EUROPE - The European Commission has taken the first step in legal action against Italy over failure to equalise pension ages for men and women in the civil service, while Denmark and Finland have been ordered to amend legislation to stop the discriminatory taxation of foreign pension funds.

The European Court of Justice (ECJ) ruled against Italy in November 2008 for allowing public employees to have different retirement ages based on gender. The pension scheme managed by the National Provident Institution for the Employees of Public Authorities (INPDAP) currently allows women to retire at 60 but men must wait until 65.

The court agreed with the argument put forward by the EC in February 2007 that the scheme was discriminatory on the basis of equal pay for men and women as an occupational pension constitutes pay within the meaning of EC Treaty.

However, Italy has failed to amend the rules of the schemes the Commission has issued the country with a "letter of formal notice" under Article 228 EC over the country's failure to follow the ECJ ruling.

Vladimír Špidla, EU Commissioner for Equal Opportunities, said: "Equal pay for women and men is a founding principle of the EU, but more than seven months after the Court of Justice ruled Italy's civil service pension scheme to be discriminatory, the authorities have yet to act. Italy needs to bring its legislation into line with the Court's ruling as soon as possible or risk further legal action."

Italy has two months to reply to the "letter of formal notice", but if it continues to fail to amend the scheme the Commission will be allowed to open new infringement proceedings against it.

Meanwhile, the Commission has reached the second stage of infringement proceedings against Denmark and Finland over a failure to amend national legislation to stop the discriminatory taxation of foreign pension funds.

In Finland, dividends paid by a Finnish company to a non-resident pension fund are currently subject to a withholding tax on gross income of 19.5%, however Finnish pension funds are taxed under a special regime where only 75% of dividend income on investment assets is subject to corporation tax.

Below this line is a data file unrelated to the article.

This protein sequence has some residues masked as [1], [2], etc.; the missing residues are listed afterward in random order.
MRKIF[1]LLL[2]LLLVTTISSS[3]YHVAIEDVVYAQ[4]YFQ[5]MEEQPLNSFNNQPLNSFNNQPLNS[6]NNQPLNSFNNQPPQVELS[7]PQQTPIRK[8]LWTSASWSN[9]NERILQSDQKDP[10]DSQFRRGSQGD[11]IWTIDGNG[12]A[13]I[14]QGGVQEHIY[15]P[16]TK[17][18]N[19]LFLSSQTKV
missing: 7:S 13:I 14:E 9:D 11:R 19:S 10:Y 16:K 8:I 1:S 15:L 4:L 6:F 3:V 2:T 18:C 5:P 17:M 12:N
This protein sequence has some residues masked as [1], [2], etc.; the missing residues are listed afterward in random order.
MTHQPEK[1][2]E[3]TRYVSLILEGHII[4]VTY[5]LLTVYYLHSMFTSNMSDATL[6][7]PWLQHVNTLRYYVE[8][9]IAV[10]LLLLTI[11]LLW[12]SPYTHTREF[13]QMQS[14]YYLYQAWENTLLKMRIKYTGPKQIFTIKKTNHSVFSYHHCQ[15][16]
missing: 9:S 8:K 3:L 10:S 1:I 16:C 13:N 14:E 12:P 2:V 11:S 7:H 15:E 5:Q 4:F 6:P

The nominal corporate income tax is 26%, so the resulting tax rate for dividends to Finnish pension funds is 19.5%, the same as non-resident schemes, however tax is calculated on net income rather than gross so the effective tax rate is lower than 19.5% placing foreign schemes at a disadvantage.

Denmark also has a similar difference in treatment between domestic and foreign pension funds as dividends paid to foreign schemes are effectively subject to a tax rate of 15% on the gross amount, while Danish pension funds are subject to a tax of 15% on a net basis.

The Commission argued the difference in the treatments constitutes an obstacle to the free movement of capital and makes cross-border transfer of capital less attractive, and is an "arbitrary discrimination" that cannot be justified on grounds of public policy or security.

It has issued "reasoned opinions" against the two countries, and if Finland and Denmark "do not reply satisfactorily" within two months the Commission may refer the matter to the ECJ.

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